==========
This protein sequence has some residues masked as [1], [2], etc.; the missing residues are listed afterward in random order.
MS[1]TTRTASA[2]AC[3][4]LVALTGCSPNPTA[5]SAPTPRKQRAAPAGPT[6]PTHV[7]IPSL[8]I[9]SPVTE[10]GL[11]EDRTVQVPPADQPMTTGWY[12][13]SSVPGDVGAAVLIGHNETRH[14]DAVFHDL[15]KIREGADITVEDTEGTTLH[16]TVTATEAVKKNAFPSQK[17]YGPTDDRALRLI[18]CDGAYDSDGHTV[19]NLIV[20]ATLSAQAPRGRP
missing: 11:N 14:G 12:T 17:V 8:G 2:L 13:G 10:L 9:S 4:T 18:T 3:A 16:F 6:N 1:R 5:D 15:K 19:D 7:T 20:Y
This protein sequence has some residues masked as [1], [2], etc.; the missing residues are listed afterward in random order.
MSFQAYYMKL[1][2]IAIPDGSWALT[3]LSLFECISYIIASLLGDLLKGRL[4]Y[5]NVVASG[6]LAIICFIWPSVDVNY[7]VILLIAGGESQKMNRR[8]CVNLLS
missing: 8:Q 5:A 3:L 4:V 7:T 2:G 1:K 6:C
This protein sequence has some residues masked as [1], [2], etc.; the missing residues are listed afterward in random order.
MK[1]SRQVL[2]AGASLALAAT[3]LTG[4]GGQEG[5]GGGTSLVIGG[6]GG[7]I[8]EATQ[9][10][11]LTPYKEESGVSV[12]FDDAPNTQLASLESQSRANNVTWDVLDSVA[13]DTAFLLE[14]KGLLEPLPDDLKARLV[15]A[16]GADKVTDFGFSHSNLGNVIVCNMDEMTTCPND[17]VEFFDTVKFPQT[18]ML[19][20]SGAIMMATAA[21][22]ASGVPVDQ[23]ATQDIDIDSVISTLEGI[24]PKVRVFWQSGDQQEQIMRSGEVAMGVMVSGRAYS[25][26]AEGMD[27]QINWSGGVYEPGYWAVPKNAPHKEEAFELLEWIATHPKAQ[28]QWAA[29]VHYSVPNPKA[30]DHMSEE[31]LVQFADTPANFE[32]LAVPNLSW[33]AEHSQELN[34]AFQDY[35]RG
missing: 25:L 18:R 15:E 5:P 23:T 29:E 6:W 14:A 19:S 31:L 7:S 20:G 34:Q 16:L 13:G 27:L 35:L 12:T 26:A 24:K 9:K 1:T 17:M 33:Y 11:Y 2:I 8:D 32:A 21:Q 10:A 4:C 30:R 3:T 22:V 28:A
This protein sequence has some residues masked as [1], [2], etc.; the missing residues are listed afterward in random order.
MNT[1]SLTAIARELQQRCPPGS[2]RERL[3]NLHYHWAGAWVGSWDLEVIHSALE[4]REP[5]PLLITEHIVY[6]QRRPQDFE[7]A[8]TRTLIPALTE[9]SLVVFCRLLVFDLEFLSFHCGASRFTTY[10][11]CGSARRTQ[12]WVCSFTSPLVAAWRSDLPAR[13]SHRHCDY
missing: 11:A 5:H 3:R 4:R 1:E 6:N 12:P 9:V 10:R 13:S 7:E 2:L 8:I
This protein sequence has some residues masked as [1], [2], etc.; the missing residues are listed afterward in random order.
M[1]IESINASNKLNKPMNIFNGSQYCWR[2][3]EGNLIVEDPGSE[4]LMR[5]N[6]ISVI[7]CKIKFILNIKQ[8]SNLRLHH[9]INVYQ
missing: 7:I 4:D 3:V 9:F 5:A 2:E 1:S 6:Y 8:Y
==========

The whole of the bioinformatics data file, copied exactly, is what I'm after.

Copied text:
This protein sequence has some residues masked as [1], [2], etc.; the missing residues are listed afterward in random order.
MS[1]TTRTASA[2]AC[3][4]LVALTGCSPNPTA[5]SAPTPRKQRAAPAGPT[6]PTHV[7]IPSL[8]I[9]SPVTE[10]GL[11]EDRTVQVPPADQPMTTGWY[12][13]SSVPGDVGAAVLIGHNETRH[14]DAVFHDL[15]KIREGADITVEDTEGTTLH[16]TVTATEAVKKNAFPSQK[17]YGPTDDRALRLI[18]CDGAYDSDGHTV[19]NLIV[20]ATLSAQAPRGRP
missing: 11:N 14:G 12:T 17:V 8:G 2:L 13:G 10:L 9:S 4:T 18:T 3:A 16:F 6:N 1:R 5:D 15:K 19:D 7:T 20:Y
This protein sequence has some residues masked as [1], [2], etc.; the missing residues are listed afterward in random order.
MSFQAYYMKL[1][2]IAIPDGSWALT[3]LSLFECISYIIASLLGDLLKGRL[4]Y[5]NVVASG[6]LAIICFIWPSVDVNY[7]VILLIAGGESQKMNRR[8]CVNLLS
missing: 8:Q 5:A 3:L 4:V 7:T 2:G 1:K 6:C
This protein sequence has some residues masked as [1], [2], etc.; the missing residues are listed afterward in random order.
MK[1]SRQVL[2]AGASLALAAT[3]LTG[4]GGQEG[5]GGGTSLVIGG[6]GG[7]I[8]EATQ[9][10][11]LTPYKEESGVSV[12]FDDAPNTQLASLESQSRANNVTWDVLDSVA[13]DTAFLLE[14]KGLLEPLPDDLKARLV[15]A[16]GADKVTDFGFSHSNLGNVIVCNMDEMTTCPND[17]VEFFDTVKFPQT[18]ML[19][20]SGAIMMATAA[21][22]ASGVPVDQ[23]ATQDIDIDSVISTLEGI[24]PKVRVFWQSGDQQEQIMRSGEVAMGVMVSGRAYS[25][26]AEGMD[27]QINWSGGVYEPGYWAVPKNAPHKEEAFELLEWIATHPKAQ[28]QWAA[29]VHYSVPNPKA[30]DHMSEE[31]LVQFADTPANFE[32]LAVPNLSW[33]AEHSQELN[34]AFQDY[35]RG
missing: 25:L 18:R 15:E 5:P 23:T 29:E 6:W 14:A 19:S 31:L 7:S 20:G 34:Q 16:L 13:G 27:L 35:L 12:T 26:A 24:K 9:K 1:T 17:M 33:Y 11:Y 2:I 8:D 32:A 21:Q 10:A 4:C 30:R 3:T 22:V 28:A
This protein sequence has some residues masked as [1], [2], etc.; the missing residues are listed afterward in random order.
MNT[1]SLTAIARELQQRCPPGS[2]RERL[3]NLHYHWAGAWVGSWDLEVIHSALE[4]REP[5]PLLITEHIVY[6]QRRPQDFE[7]A[8]TRTLIPALTE[9]SLVVFCRLLVFDLEFLSFHCGASRFTTY[10][11]CGSARRTQ[12]WVCSFTSPLVAAWRSDLPAR[13]SHRHCDY
missing: 11:A 5:H 3:R 4:R 1:E 6:N 12:P 9:V 10:R 13:S 7:E 2:L 8:I
This protein sequence has some residues masked as [1], [2], etc.; the missing residues are listed afterward in random order.
M[1]IESINASNKLNKPMNIFNGSQYCWR[2][3]EGNLIVEDPGSE[4]LMR[5]N[6]ISVI[7]CKIKFILNIKQ[8]SNLRLHH[9]INVYQ
missing: 7:I 4:D 3:V 9:F 5:A 2:E 1:S 6:Y 8:Y